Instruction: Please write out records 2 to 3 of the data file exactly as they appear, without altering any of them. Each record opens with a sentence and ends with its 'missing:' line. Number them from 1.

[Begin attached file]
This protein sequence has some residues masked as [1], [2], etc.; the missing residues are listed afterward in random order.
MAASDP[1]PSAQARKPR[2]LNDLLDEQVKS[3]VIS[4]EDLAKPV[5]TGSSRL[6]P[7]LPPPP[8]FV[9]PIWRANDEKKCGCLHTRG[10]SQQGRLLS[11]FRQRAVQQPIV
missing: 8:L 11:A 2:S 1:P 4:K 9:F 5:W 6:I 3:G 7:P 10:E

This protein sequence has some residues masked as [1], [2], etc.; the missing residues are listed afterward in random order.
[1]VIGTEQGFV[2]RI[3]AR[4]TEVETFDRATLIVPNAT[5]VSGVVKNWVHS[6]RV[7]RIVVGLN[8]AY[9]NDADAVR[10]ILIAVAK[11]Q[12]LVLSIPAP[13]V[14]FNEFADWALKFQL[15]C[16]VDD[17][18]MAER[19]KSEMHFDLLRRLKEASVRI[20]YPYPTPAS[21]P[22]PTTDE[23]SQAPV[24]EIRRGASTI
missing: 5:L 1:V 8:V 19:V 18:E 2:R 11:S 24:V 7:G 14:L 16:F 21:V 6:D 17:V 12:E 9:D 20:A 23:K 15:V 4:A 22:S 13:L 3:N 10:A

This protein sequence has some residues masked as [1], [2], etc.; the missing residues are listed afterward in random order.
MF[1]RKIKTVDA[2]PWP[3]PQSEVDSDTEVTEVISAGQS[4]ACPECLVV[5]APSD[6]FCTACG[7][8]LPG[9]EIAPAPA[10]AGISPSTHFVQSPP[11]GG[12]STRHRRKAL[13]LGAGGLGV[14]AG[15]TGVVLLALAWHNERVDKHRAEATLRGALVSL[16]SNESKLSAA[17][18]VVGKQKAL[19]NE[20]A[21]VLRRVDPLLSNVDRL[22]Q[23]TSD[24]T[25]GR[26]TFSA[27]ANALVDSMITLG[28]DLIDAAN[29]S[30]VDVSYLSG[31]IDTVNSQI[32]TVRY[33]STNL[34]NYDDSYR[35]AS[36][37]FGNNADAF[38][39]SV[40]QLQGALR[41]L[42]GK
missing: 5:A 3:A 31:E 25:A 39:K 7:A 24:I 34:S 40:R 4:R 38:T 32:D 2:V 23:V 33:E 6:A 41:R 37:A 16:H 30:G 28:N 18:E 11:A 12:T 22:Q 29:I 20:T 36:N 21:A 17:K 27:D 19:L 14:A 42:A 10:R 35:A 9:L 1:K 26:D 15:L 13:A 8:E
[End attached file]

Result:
This protein sequence has some residues masked as [1], [2], etc.; the missing residues are listed afterward in random order.
[1]VIGTEQGFV[2]RI[3]AR[4]TEVETFDRATLIVPNAT[5]VSGVVKNWVHS[6]RV[7]RIVVGLN[8]AY[9]NDADAVR[10]ILIAVAK[11]Q[12]LVLSIPAP[13]V[14]FNEFADWALKFQL[15]C[16]VDD[17][18]MAER[19]KSEMHFDLLRRLKEASVRI[20]YPYPTPAS[21]P[22]PTTDE[23]SQAPV[24]EIRRGASTI
missing: 5:L 1:V 8:V 19:V 18:E 2:R 11:S 24:V 7:G 14:L 16:F 21:V 6:D 17:V 12:E 9:D 20:A 23:K 15:V 4:A 22:S 13:L 3:N 10:A

This protein sequence has some residues masked as [1], [2], etc.; the missing residues are listed afterward in random order.
MF[1]RKIKTVDA[2]PWP[3]PQSEVDSDTEVTEVISAGQS[4]ACPECLVV[5]APSD[6]FCTACG[7][8]LPG[9]EIAPAPA[10]AGISPSTHFVQSPP[11]GG[12]STRHRRKAL[13]LGAGGLGV[14]AG[15]TGVVLLALAWHNERVDKHRAEATLRGALVSL[16]SNESKLSAA[17][18]VVGKQKAL[19]NE[20]A[21]VLRRVDPLLSNVDRL[22]Q[23]TSD[24]T[25]GR[26]TFSA[27]ANALVDSMITLG[28]DLIDAAN[29]S[30]VDVSYLSG[31]IDTVNSQI[32]TVRY[33]STNL[34]NYDDSYR[35]AS[36][37]FGNNADAF[38][39]SV[40]QLQGALR[41]L[42]GK
missing: 5:A 3:A 31:E 25:A 39:K 7:A 24:I 34:S 40:R 4:R 38:T 32:D 2:V 23:V 33:E 6:A 41:R 37:A 16:H 30:G 28:N 18:E 11:A 12:T 22:Q 29:I 20:T 36:N 21:A 17:K 27:D 19:L 14:A 42:A 10:R 35:A 9:L 1:K 26:D 15:L 13:A 8:E